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Dilemma: Practice manager needs support

Staff costs are increasing due to rising pay and extra workload. Despite falling profits, the practice manager wants to employ an additional secretary to release the present secretary, who may leave if they do not have the chance to expand their role into that of a deputy practice manager.

How do you handle the various concerns?

There are advantages in hiring an additional secretary

Dr Fiona Cornish

Dr Fiona Cornish

Falling profits and increasing workload are affecting us all and staff costs are one of the big expenses. This scenario sounds like a headache but there could be some advantages of saying yes to the additional secretary.

It would offer a chance to take on a young dynamic secretary with excellent IT and data handling skills. You could then change the roles of existing staff to areas of their strength. As general practice is turning into data collection rather than medicine, a new young whiz kid could be an asset with QOF and the other increasingly tedious requirements we are obliged to do to attempt to prevent profits falling further.

You could consider asking the existing secretary to do secretarial work half the time, and deputy practice manager work (perhaps in specific areas such as staff rotas and CQC requirements) for the rest of his or her hours. The new secretary could them do secretarial work half the time, like his or her colleague, and data-handling work for the rest of his or her hours, with a view to increasing income from the QOF and QIPP work.

Before rushing into employing the new secretary, you need to find out why the existing one is threatening to leave. Has he or she been offered a job elsewhere with a higher salary? Has he or she fallen out with any of the staff she works closely with? Is he or she ambitious and capable with more to offer than just secretarial work?

Personalities and conflicts always enter these issues. Find out what is going on. Emphasise that professional behaviour requires members of staff to get on with everyone at work and personal views must not impinge.

Dr Fiona Cornish is a GP in Cambridge and president of the Medical Women’s Federation.

Make the practice manager a partner

Dr Vicky Blackburn - online

It is hard for practice managers to balance the needs of a developing business and the bank balances of the partners. One way of insuring that this balance is maintained is to make the practice manager a non-clinical partner in the business, so that he or she has a financial interest in keeping costs low and profits high.

In any case, the practice manager should present the business case for ‘over-spending’ on clerical/admin staff, to the partners. This scenario highlights the need for every practice, like a business, to have a short term (one- to two-year), and longer term (five-year) business plan with projected costs on staffing. Decisions on staffing also have a ‘personal’ component. Highlight the need for partners to be aware of the potential strengths and weaknesses of their staff.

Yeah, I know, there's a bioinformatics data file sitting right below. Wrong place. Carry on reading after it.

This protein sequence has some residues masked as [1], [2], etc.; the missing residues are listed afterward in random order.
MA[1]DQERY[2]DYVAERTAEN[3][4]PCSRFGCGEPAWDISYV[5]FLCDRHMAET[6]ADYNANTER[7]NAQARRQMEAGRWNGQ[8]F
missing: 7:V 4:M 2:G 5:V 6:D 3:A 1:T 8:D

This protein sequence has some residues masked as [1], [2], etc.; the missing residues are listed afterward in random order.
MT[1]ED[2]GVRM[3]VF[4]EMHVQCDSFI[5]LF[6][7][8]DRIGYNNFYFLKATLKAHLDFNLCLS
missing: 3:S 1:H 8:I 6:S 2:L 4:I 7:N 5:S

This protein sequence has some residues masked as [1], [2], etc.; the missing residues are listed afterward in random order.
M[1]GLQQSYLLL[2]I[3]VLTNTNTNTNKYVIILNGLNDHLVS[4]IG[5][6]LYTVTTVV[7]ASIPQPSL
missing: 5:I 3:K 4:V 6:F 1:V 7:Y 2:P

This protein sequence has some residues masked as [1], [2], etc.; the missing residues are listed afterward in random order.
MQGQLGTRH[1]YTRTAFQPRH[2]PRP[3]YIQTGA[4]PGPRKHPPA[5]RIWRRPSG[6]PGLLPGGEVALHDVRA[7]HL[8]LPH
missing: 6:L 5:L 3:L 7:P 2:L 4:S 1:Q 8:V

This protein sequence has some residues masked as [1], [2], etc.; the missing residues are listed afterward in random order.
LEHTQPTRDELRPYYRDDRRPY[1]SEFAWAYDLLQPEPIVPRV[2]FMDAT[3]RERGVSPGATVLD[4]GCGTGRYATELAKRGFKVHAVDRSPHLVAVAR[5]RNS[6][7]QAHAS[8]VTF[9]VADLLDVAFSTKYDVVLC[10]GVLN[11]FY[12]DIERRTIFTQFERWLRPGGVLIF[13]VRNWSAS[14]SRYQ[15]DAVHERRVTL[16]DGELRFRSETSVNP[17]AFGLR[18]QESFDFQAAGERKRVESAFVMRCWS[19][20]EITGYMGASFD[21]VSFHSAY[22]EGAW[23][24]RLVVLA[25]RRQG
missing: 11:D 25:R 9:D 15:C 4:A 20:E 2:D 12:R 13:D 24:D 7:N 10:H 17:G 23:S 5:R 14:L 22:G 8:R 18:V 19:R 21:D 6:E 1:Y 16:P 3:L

As a partner I would want to know how likely is the secretary to leave without promotion, how would he or she cope with promotion and what impact promotion would have on other staff.

The knowledge of how these individuals work and their role in the team is key. The cost expressed within a robust financial plan, would also help me formulate my decision.

Dr Vicky Blackburn is a GP partner in Gloucestershire and has a regular phone-in on BBC Radio Gloucestershire. She is also a member of a private GP service based at a local private hospital and regularly participates in the local out-of-hours service

Run a cost-benefit analysis of both scenarios

Dr Seamus Dawson - online

In the current climate any proposed increase in practice costs should be backed up and justified by a strong business case. Before making a decision to hire or not, the GPs should establish the full costs and benefits to the practice of employing the additional secretary and weigh this against the implications of doing nothing. Once you have the full facts in front of you the correct decision should become clearer.

The additional costs to the practice will not just be the new secretary’s salary. There will also be any pay increase to the current secretary for taking on new duties. Employer’s National Insurance and superannuation contributions should not be ignored. In addition to the payroll costs, one off costs such as furniture and computer expenses that should be included.

After establishing the additional costs the benefits to the practice should be identified. Releasing the current secretary from his or her present duties may allow new sources of income to be identified and pursued. Spreading the workload over another staff member could also reduce stress and pressure on the workforce and reduce days lost to sickness. And if the GPs choose not to employ the additional secretary there is a possibility the current secretary will leave - doing nothing may lead to further reductions in profit due to missed claims and opportunities.

Remember your accountant can help you identify the costs and benefits before taking any action.

Seamus Dawson is principal at Bridge Chartered Accountants a member of the Association of Independent Specialist Medical Accountants.

Readers' comments (2)

  • It would offer a chance to take on a young dynamic secretary with excellent IT and data handling skills.
    BEWARE of age discrimination!

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  • Does the Practice (Business) need a Deputy PM?
    If the decision is yes after an evaluation, make the necessary arrangements to recruit (internally and externally). If No, leave things as they are. Everyone seems to be trying to justify a change that might not be good for the business.

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